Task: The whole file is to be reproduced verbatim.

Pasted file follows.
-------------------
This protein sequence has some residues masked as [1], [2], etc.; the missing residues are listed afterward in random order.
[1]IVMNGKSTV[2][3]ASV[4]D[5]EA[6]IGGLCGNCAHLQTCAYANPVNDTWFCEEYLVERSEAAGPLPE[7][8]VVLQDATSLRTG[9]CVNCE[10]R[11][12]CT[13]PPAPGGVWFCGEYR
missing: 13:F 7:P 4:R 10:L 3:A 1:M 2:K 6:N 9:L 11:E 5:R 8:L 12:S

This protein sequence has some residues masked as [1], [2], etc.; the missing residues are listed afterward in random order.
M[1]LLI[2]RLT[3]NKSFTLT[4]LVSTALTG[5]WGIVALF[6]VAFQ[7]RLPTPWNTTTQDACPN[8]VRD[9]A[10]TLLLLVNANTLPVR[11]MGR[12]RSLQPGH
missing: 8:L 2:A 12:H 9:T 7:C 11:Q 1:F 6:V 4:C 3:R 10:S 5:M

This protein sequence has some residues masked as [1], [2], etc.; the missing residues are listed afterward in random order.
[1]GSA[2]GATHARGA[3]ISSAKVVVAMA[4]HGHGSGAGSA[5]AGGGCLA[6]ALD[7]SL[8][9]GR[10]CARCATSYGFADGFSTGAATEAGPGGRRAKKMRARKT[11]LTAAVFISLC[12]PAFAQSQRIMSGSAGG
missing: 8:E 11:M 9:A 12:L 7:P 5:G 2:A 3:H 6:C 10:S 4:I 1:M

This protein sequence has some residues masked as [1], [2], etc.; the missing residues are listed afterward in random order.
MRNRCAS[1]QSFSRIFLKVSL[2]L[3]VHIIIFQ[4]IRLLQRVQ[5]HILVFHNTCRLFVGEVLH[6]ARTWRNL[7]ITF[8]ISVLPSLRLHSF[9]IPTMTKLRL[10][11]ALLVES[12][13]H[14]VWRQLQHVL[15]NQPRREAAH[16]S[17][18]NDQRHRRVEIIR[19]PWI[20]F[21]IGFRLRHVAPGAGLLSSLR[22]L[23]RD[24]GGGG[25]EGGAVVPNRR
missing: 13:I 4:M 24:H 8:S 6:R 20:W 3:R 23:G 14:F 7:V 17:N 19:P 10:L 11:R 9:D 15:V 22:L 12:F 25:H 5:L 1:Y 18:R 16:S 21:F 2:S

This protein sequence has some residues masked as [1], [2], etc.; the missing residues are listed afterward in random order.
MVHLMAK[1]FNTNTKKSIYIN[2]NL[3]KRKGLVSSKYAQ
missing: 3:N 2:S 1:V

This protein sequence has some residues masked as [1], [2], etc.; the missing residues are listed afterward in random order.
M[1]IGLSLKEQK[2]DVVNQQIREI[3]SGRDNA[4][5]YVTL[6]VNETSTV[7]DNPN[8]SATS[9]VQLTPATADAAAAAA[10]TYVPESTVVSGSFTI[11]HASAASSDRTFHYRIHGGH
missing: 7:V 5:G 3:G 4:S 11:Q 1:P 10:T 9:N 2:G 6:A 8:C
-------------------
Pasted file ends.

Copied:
This protein sequence has some residues masked as [1], [2], etc.; the missing residues are listed afterward in random order.
[1]IVMNGKSTV[2][3]ASV[4]D[5]EA[6]IGGLCGNCAHLQTCAYANPVNDTWFCEEYLVERSEAAGPLPE[7][8]VVLQDATSLRTG[9]CVNCE[10]R[11][12]CT[13]PPAPGGVWFCGEYR
missing: 13:F 7:P 4:R 10:L 3:A 1:M 2:K 6:N 9:L 11:E 5:R 8:L 12:S

This protein sequence has some residues masked as [1], [2], etc.; the missing residues are listed afterward in random order.
M[1]LLI[2]RLT[3]NKSFTLT[4]LVSTALTG[5]WGIVALF[6]VAFQ[7]RLPTPWNTTTQDACPN[8]VRD[9]A[10]TLLLLVNANTLPVR[11]MGR[12]RSLQPGH
missing: 8:L 2:A 12:H 9:T 7:C 11:Q 1:F 6:V 4:C 3:R 10:S 5:M

This protein sequence has some residues masked as [1], [2], etc.; the missing residues are listed afterward in random order.
[1]GSA[2]GATHARGA[3]ISSAKVVVAMA[4]HGHGSGAGSA[5]AGGGCLA[6]ALD[7]SL[8][9]GR[10]CARCATSYGFADGFSTGAATEAGPGGRRAKKMRARKT[11]LTAAVFISLC[12]PAFAQSQRIMSGSAGG
missing: 8:E 11:M 9:A 12:L 7:P 5:G 2:A 3:H 6:C 10:S 4:I 1:M

This protein sequence has some residues masked as [1], [2], etc.; the missing residues are listed afterward in random order.
MRNRCAS[1]QSFSRIFLKVSL[2]L[3]VHIIIFQ[4]IRLLQRVQ[5]HILVFHNTCRLFVGEVLH[6]ARTWRNL[7]ITF[8]ISVLPSLRLHSF[9]IPTMTKLRL[10][11]ALLVES[12][13]H[14]VWRQLQHVL[15]NQPRREAAH[16]S[17][18]NDQRHRRVEIIR[19]PWI[20]F[21]IGFRLRHVAPGAGLLSSLR[22]L[23]RD[24]GGGG[25]EGGAVVPNRR
missing: 13:I 4:M 24:H 8:S 6:R 20:W 3:R 23:G 14:F 7:V 17:N 19:P 10:L 11:R 9:D 15:V 22:L 12:F 25:H 5:L 1:Y 18:R 16:S 21:F 2:S

This protein sequence has some residues masked as [1], [2], etc.; the missing residues are listed afterward in random order.
MVHLMAK[1]FNTNTKKSIYIN[2]NL[3]KRKGLVSSKYAQ
missing: 3:N 2:S 1:V

This protein sequence has some residues masked as [1], [2], etc.; the missing residues are listed afterward in random order.
M[1]IGLSLKEQK[2]DVVNQQIREI[3]SGRDNA[4][5]YVTL[6]VNETSTV[7]DNPN[8]SATS[9]VQLTPATADAAAAAA[10]TYVPESTVVSGSFTI[11]HASAASSDRTFHYRIHGGH
missing: 7:V 5:G 3:G 4:S 11:Q 1:P 10:T 9:N 2:G 6:A 8:C